The cost of the supplements is very low compared to getting worse, BUT you will need to use them for at least 2 weeks to feel vastly better. I normally wouldn’t just recommend supplements, but these 2 together have completely revolutionized several of my friend’s lives so they could continue homeschooling and being a wife. I will pray for you, Erin, and know the Lord will give you added wisdom, strength, and oeace through this time. Matthew 11: 28-30: “Come to me, all you who are weary and burdened, and I will give you rest. Take my yoke upon you and learn from me, for I am gentle and humble in heart, and you will find rest for your souls. For my yoke is easy and my burden is light.”
Thanks. It’s all so new and I don’t want to make rash decisions regarding supplements or tight diet protocols. I have Graves Disease-never heard of it until a week ago and the learning curve is steep.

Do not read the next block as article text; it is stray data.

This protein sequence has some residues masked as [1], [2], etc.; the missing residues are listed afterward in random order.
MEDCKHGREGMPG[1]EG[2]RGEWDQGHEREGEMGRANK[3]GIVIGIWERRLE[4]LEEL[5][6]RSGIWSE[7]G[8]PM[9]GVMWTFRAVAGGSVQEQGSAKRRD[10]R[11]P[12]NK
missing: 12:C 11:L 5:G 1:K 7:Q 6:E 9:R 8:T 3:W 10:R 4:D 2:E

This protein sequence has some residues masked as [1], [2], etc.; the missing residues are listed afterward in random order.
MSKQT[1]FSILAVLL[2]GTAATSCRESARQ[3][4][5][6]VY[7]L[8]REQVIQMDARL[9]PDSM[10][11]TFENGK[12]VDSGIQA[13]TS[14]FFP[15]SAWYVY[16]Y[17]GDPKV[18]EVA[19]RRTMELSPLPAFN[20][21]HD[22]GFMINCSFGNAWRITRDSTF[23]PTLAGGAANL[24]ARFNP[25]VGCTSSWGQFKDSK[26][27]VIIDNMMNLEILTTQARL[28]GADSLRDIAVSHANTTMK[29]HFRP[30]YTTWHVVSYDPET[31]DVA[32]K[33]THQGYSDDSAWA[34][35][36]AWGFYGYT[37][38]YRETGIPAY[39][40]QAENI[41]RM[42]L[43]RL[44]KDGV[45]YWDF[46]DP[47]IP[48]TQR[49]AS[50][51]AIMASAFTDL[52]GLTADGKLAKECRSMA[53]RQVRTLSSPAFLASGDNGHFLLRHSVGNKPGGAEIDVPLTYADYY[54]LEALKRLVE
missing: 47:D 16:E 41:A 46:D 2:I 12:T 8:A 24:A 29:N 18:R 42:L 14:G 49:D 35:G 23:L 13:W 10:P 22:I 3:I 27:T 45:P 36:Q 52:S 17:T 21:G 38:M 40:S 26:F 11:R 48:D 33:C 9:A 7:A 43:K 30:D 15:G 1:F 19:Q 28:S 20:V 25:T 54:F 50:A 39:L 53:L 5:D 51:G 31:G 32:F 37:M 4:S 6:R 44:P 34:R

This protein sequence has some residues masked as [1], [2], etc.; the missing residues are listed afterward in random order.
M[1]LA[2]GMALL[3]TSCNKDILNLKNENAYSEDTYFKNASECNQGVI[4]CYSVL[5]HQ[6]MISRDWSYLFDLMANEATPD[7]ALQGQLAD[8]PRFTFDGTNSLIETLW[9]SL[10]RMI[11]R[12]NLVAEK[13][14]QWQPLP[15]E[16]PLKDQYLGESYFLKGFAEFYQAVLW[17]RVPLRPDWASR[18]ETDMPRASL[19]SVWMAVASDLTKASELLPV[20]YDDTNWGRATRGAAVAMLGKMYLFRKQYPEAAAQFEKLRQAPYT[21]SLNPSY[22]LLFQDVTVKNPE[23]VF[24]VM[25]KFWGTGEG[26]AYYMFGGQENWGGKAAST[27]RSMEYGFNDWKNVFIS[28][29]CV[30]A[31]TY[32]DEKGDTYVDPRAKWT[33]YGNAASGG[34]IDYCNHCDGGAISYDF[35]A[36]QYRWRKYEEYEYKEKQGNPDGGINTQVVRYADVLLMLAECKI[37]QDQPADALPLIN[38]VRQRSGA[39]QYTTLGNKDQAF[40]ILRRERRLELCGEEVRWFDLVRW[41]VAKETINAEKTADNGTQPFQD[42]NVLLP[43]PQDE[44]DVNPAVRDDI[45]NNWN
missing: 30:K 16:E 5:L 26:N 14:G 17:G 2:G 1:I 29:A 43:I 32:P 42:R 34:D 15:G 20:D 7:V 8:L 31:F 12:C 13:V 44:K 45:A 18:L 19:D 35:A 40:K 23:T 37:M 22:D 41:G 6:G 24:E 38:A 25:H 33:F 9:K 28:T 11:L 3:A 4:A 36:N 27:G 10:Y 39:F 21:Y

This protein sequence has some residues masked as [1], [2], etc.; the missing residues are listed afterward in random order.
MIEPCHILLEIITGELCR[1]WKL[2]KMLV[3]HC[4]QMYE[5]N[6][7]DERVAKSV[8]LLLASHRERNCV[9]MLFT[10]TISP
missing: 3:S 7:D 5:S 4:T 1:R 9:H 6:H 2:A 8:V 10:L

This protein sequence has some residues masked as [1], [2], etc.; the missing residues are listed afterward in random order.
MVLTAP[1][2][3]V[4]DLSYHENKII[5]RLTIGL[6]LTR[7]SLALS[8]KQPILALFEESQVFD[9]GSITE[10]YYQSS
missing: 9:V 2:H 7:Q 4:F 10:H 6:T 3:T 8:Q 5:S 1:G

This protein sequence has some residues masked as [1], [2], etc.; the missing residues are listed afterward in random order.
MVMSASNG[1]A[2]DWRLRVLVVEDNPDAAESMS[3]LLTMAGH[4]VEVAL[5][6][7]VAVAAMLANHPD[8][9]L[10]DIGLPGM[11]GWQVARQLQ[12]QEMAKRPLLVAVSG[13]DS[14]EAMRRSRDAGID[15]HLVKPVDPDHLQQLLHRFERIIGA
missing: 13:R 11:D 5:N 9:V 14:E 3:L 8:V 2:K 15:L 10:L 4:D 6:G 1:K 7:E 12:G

I’ll try the supplements…at 41 anything that is also anti-aging is worth it!
I am praying for you, Erin. You might find the section on the thyroid in this post interesting: https://deeprootsathome.com/fluoride-makes-you-your-children-sick-10-dangers/
Do please let me know how you do! Love you in the Lord!
The doctors have never found anything but for years my husbands joints have ached…a lot. Would those supplements be good for a man? I am thinking about trying that bone both too. We get beef/cow from my brother in law so it is pretty “clean.”. Any easy beginner books on this subject you would recommend?
Am so glad I visited your site and love the wonderful info you provided. Would love to hear/read more about your story of changing life styles. It would probably make a good novel.
Thanks for sharing this valuable information about bone broth. I just started making my own bone broth last year from organic grass fed beef and GMO-free, Soy-free organic chicken bones. I use it just the broth in many recipes and some time just drink it from a cup. I freeze it in freezer safe jars. I have food allergies, leaky gut, osteoporosis, and some other chronic conditions so I needed to find ways to get nutrients and support my immune system.
Thanks for sharing on Real Food Fridays. Pinned & twitted.
Marla, I would say you are on the right track! I have never felt healthier than when I do broth consistently. Glad to share the post with you 🙂
Blessings to you, new friend!